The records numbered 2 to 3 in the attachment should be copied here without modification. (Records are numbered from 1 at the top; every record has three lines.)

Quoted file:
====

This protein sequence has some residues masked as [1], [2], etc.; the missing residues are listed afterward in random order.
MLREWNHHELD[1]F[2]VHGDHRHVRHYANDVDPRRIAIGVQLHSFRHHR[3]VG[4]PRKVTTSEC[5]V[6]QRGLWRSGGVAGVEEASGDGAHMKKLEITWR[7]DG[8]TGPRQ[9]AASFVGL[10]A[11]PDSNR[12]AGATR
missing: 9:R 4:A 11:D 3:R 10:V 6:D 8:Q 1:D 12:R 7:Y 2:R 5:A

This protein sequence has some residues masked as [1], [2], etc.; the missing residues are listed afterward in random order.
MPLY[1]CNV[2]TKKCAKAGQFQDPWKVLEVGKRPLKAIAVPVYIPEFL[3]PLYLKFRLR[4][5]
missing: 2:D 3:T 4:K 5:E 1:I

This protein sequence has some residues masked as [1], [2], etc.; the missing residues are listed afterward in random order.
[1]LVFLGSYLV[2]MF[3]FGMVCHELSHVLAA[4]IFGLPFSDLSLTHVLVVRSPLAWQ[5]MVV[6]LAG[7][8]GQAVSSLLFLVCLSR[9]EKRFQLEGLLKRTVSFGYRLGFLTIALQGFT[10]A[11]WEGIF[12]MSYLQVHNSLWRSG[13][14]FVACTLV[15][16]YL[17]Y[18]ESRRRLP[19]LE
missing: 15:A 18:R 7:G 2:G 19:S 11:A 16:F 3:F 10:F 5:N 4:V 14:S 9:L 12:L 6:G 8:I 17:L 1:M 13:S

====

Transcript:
This protein sequence has some residues masked as [1], [2], etc.; the missing residues are listed afterward in random order.
MPLY[1]CNV[2]TKKCAKAGQFQDPWKVLEVGKRPLKAIAVPVYIPEFL[3]PLYLKFRLR[4][5]
missing: 2:D 3:T 4:K 5:E 1:I

This protein sequence has some residues masked as [1], [2], etc.; the missing residues are listed afterward in random order.
[1]LVFLGSYLV[2]MF[3]FGMVCHELSHVLAA[4]IFGLPFSDLSLTHVLVVRSPLAWQ[5]MVV[6]LAG[7][8]GQAVSSLLFLVCLSR[9]EKRFQLEGLLKRTVSFGYRLGFLTIALQGFT[10]A[11]WEGIF[12]MSYLQVHNSLWRSG[13][14]FVACTLV[15][16]YL[17]Y[18]ESRRRLP[19]LE
missing: 15:A 18:R 7:G 2:G 19:S 11:A 16:F 3:F 10:F 5:N 4:V 14:S 9:L 12:L 6:G 8:I 17:L 1:M 13:S